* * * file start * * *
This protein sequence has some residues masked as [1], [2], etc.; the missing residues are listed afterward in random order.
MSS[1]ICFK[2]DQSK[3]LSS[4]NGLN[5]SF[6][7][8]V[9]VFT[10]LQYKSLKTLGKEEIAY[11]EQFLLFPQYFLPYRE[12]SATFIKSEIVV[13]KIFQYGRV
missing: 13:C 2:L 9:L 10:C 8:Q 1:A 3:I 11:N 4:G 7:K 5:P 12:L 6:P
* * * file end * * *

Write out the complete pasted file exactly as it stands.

This protein sequence has some residues masked as [1], [2], etc.; the missing residues are listed afterward in random order.
MSS[1]ICFK[2]DQSK[3]LSS[4]NGLN[5]SF[6][7][8]V[9]VFT[10]LQYKSLKTLGKEEIAY[11]EQFLLFPQYFLPYRE[12]SATFIKSEIVV[13]KIFQYGRV
missing: 13:C 2:L 9:L 10:C 8:Q 1:A 3:I 11:N 4:G 7:K 5:P 12:L 6:P